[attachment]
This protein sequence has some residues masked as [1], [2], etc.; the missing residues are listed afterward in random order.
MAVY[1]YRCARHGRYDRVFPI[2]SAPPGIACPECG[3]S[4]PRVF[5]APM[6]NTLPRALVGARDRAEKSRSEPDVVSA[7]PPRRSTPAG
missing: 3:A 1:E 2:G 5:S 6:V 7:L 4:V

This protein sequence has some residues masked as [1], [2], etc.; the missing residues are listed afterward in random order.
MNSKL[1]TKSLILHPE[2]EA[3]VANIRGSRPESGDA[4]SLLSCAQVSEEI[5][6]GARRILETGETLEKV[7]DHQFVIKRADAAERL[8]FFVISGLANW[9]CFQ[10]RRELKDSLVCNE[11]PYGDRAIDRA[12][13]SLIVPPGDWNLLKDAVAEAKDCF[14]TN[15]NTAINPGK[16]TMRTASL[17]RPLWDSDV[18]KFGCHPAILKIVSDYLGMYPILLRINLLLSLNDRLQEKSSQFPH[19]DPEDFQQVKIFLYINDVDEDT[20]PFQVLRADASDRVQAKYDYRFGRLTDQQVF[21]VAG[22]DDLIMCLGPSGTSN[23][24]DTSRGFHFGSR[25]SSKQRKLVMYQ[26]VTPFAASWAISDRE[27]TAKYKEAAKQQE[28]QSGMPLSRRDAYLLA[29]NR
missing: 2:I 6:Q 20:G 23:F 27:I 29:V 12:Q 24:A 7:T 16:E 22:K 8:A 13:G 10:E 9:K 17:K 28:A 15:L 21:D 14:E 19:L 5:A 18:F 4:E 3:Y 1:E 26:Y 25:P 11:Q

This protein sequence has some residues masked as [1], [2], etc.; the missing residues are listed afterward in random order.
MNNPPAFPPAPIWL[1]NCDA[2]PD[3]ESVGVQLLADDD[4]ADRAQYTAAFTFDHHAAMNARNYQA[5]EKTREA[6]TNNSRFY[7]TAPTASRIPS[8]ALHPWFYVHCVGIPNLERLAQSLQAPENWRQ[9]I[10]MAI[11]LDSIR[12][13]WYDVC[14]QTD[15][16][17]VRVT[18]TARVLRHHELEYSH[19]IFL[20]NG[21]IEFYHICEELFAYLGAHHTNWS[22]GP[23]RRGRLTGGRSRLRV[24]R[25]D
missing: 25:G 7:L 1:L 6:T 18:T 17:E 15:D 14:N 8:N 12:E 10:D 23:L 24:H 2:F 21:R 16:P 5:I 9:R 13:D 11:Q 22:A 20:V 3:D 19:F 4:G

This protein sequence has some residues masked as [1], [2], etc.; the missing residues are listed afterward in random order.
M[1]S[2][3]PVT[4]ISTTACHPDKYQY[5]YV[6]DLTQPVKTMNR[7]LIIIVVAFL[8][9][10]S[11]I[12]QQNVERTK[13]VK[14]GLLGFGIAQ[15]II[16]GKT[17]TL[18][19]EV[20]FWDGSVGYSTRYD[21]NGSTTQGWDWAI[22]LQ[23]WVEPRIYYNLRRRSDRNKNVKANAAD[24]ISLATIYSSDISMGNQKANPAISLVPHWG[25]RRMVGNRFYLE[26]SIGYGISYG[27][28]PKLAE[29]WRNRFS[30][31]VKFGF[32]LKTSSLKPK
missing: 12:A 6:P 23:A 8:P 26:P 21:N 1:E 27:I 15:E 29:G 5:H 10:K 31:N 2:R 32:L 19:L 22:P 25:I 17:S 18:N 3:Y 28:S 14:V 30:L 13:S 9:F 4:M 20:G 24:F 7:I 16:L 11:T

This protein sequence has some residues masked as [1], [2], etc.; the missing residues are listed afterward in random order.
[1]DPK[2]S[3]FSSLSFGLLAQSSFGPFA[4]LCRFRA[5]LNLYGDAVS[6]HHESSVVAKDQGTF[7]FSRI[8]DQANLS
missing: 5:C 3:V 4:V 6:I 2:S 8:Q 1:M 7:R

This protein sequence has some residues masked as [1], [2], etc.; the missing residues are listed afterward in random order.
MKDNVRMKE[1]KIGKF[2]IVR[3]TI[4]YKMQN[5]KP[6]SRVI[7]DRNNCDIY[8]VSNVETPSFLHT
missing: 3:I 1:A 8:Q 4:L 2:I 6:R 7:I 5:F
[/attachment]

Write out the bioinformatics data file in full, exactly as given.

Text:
This protein sequence has some residues masked as [1], [2], etc.; the missing residues are listed afterward in random order.
MAVY[1]YRCARHGRYDRVFPI[2]SAPPGIACPECG[3]S[4]PRVF[5]APM[6]NTLPRALVGARDRAEKSRSEPDVVSA[7]PPRRSTPAG
missing: 3:A 1:E 2:G 5:S 6:V 7:L 4:V

This protein sequence has some residues masked as [1], [2], etc.; the missing residues are listed afterward in random order.
MNSKL[1]TKSLILHPE[2]EA[3]VANIRGSRPESGDA[4]SLLSCAQVSEEI[5][6]GARRILETGETLEKV[7]DHQFVIKRADAAERL[8]FFVISGLANW[9]CFQ[10]RRELKDSLVCNE[11]PYGDRAIDRA[12][13]SLIVPPGDWNLLKDAVAEAKDCF[14]TN[15]NTAINPGK[16]TMRTASL[17]RPLWDSDV[18]KFGCHPAILKIVSDYLGMYPILLRINLLLSLNDRLQEKSSQFPH[19]DPEDFQQVKIFLYINDVDEDT[20]PFQVLRADASDRVQAKYDYRFGRLTDQQVF[21]VAG[22]DDLIMCLGPSGTSN[23][24]DTSRGFHFGSR[25]SSKQRKLVMYQ[26]VTPFAASWAISDRE[27]TAKYKEAAKQQE[28]QSGMPLSRRDAYLLA[29]NR
missing: 2:I 6:Q 20:G 23:F 27:I 29:V 12:Q 24:A 7:T 16:E 22:K 8:A 13:G 10:E 9:K 17:K 28:A 15:L 21:D 14:E 19:L 5:A 18:F 4:E 3:Y 1:E 26:Y 25:P 11:Q

This protein sequence has some residues masked as [1], [2], etc.; the missing residues are listed afterward in random order.
MNNPPAFPPAPIWL[1]NCDA[2]PD[3]ESVGVQLLADDD[4]ADRAQYTAAFTFDHHAAMNARNYQA[5]EKTREA[6]TNNSRFY[7]TAPTASRIPS[8]ALHPWFYVHCVGIPNLERLAQSLQAPENWRQ[9]I[10]MAI[11]LDSIR[12][13]WYDVC[14]QTD[15][16][17]VRVT[18]TARVLRHHELEYSH[19]IFL[20]NG[21]IEFYHICEELFAYLGAHHTNWS[22]GP[23]RRGRLTGGRSRLRV[24]R[25]D
missing: 25:G 7:L 1:L 6:T 18:T 17:E 15:D 14:N 8:N 12:E 10:D 23:L 24:H 2:F 21:R 16:P 5:I 9:R 13:D 11:Q 22:A 20:V 3:D 19:F 4:G

This protein sequence has some residues masked as [1], [2], etc.; the missing residues are listed afterward in random order.
M[1]S[2][3]PVT[4]ISTTACHPDKYQY[5]YV[6]DLTQPVKTMNR[7]LIIIVVAFL[8][9][10]S[11]I[12]QQNVERTK[13]VK[14]GLLGFGIAQ[15]II[16]GKT[17]TL[18][19]EV[20]FWDGSVGYSTRYD[21]NGSTTQGWDWAI[22]LQ[23]WVEPRIYYNLRRRSDRNKNVKANAAD[24]ISLATIYSSDISMGNQKANPAISLVPHWG[25]RRMVGNRFYLE[26]SIGYGISYG[27][28]PKLAE[29]WRNRFS[30][31]VKFGF[32]LKTSSLKPK
missing: 12:A 6:P 23:A 8:P 26:P 21:N 1:E 27:I 15:E 29:G 5:H 10:K 31:N 2:R 32:L 19:L 22:P 25:I 17:S 18:N 3:Y 28:S 14:V 30:L 13:S 9:F 4:M 20:G 24:F 7:I 16:L 11:T

This protein sequence has some residues masked as [1], [2], etc.; the missing residues are listed afterward in random order.
[1]DPK[2]S[3]FSSLSFGLLAQSSFGPFA[4]LCRFRA[5]LNLYGDAVS[6]HHESSVVAKDQGTF[7]FSRI[8]DQANLS
missing: 5:C 3:V 4:V 6:I 2:S 8:Q 1:M 7:R

This protein sequence has some residues masked as [1], [2], etc.; the missing residues are listed afterward in random order.
MKDNVRMKE[1]KIGKF[2]IVR[3]TI[4]YKMQN[5]KP[6]SRVI[7]DRNNCDIY[8]VSNVETPSFLHT
missing: 3:I 1:A 8:Q 4:L 2:I 6:R 7:I 5:F